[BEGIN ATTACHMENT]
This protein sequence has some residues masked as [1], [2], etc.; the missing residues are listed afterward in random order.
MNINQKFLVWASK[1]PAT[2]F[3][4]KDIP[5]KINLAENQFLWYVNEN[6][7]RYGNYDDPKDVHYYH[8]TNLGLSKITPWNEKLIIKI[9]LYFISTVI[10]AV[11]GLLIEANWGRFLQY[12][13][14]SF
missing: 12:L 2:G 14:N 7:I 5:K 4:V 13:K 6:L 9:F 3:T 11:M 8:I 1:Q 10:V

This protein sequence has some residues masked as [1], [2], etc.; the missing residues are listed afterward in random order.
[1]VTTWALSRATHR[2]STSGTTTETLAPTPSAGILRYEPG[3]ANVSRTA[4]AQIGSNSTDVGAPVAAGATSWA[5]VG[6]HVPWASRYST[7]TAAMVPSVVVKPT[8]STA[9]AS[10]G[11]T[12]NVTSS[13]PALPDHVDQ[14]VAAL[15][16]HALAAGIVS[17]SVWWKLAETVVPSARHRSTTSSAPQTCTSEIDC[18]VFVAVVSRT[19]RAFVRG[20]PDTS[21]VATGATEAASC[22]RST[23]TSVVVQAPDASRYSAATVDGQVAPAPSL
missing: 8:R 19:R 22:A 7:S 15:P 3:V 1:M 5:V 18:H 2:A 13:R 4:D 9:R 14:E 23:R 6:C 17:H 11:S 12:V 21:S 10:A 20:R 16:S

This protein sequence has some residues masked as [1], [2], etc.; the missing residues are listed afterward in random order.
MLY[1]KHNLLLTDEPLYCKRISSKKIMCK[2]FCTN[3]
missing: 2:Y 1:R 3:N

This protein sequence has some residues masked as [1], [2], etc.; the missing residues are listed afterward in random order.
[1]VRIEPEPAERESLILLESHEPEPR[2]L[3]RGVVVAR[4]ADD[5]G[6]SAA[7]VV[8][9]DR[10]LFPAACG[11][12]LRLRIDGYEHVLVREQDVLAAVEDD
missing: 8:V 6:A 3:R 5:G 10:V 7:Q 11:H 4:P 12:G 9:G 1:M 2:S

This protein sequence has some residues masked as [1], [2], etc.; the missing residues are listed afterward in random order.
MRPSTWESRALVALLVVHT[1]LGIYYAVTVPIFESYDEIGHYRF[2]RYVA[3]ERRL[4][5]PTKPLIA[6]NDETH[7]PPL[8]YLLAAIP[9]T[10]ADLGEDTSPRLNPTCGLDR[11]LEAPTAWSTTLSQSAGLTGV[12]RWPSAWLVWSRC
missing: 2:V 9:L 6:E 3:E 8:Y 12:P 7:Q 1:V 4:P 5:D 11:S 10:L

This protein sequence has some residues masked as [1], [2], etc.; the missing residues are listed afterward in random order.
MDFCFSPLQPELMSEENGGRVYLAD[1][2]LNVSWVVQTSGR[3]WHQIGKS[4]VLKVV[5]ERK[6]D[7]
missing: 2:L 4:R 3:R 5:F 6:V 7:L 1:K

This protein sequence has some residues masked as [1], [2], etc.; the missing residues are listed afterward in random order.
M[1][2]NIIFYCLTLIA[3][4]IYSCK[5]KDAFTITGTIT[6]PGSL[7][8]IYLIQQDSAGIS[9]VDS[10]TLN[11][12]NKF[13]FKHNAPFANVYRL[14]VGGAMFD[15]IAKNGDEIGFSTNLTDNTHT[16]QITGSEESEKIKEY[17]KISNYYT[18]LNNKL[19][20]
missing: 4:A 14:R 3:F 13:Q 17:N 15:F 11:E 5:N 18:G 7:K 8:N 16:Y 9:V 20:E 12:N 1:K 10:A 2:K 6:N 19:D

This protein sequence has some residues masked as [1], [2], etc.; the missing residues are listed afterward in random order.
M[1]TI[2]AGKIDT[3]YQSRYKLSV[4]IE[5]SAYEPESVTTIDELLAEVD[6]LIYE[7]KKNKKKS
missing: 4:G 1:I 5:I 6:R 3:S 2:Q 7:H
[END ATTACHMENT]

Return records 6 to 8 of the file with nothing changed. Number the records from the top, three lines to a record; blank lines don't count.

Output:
This protein sequence has some residues masked as [1], [2], etc.; the missing residues are listed afterward in random order.
MDFCFSPLQPELMSEENGGRVYLAD[1][2]LNVSWVVQTSGR[3]WHQIGKS[4]VLKVV[5]ERK[6]D[7]
missing: 2:L 4:R 3:R 5:F 6:V 7:L 1:K

This protein sequence has some residues masked as [1], [2], etc.; the missing residues are listed afterward in random order.
M[1][2]NIIFYCLTLIA[3][4]IYSCK[5]KDAFTITGTIT[6]PGSL[7][8]IYLIQQDSAGIS[9]VDS[10]TLN[11][12]NKF[13]FKHNAPFANVYRL[14]VGGAMFD[15]IAKNGDEIGFSTNLTDNTHT[16]QITGSEESEKIKEY[17]KISNYYT[18]LNNKL[19][20]
missing: 4:A 14:R 3:F 13:Q 17:N 15:F 11:E 5:N 18:G 7:K 8:N 16:Y 9:V 20:E 12:N 1:K 10:A 2:K 6:N 19:D

This protein sequence has some residues masked as [1], [2], etc.; the missing residues are listed afterward in random order.
M[1]TI[2]AGKIDT[3]YQSRYKLSV[4]IE[5]SAYEPESVTTIDELLAEVD[6]LIYE[7]KKNKKKS
missing: 4:G 1:I 5:I 6:R 3:S 2:Q 7:H